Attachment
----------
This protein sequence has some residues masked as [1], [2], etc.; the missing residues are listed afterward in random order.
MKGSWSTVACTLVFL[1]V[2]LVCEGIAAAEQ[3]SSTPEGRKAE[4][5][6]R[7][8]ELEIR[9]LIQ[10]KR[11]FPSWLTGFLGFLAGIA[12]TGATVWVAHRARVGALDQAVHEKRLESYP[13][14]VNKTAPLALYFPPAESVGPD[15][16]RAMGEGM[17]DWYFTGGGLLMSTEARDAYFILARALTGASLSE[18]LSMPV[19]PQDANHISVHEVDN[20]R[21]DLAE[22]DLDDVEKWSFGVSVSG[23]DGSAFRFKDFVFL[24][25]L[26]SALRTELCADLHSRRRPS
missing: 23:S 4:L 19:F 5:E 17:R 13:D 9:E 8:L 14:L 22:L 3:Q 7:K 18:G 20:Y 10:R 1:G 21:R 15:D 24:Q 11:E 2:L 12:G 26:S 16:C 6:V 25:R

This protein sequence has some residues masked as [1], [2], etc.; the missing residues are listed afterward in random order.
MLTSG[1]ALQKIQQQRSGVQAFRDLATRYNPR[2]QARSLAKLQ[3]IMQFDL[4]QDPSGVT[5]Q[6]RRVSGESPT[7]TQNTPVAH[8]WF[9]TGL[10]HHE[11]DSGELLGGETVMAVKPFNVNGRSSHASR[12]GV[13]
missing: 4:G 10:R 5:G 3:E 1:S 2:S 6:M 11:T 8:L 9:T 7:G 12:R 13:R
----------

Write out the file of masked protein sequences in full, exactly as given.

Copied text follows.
This protein sequence has some residues masked as [1], [2], etc.; the missing residues are listed afterward in random order.
MKGSWSTVACTLVFL[1]V[2]LVCEGIAAAEQ[3]SSTPEGRKAE[4][5][6]R[7][8]ELEIR[9]LIQ[10]KR[11]FPSWLTGFLGFLAGIA[12]TGATVWVAHRARVGALDQAVHEKRLESYP[13][14]VNKTAPLALYFPPAESVGPD[15][16]RAMGEGM[17]DWYFTGGGLLMSTEARDAYFILARALTGASLSE[18]LSMPV[19]PQDANHISVHEVDN[20]R[21]DLAE[22]DLDDVEKWSFGVSVSG[23]DGSAFRFKDFVFL[24][25]L[26]SALRTELCADLHSRRRPS
missing: 23:S 4:L 19:F 5:E 17:R 13:D 9:E 8:L 14:L 22:L 3:Q 7:K 18:G 20:Y 10:R 1:G 21:R 15:D 24:Q 11:E 2:L 12:G 26:S 16:C 6:V 25:R

This protein sequence has some residues masked as [1], [2], etc.; the missing residues are listed afterward in random order.
MLTSG[1]ALQKIQQQRSGVQAFRDLATRYNPR[2]QARSLAKLQ[3]IMQFDL[4]QDPSGVT[5]Q[6]RRVSGESPT[7]TQNTPVAH[8]WF[9]TGL[10]HHE[11]DSGELLGGETVMAVKPFNVNGRSSHASR[12]GV[13]
missing: 4:G 10:R 5:G 3:E 1:S 2:S 6:M 11:T 8:L 9:T 7:G 12:R 13:R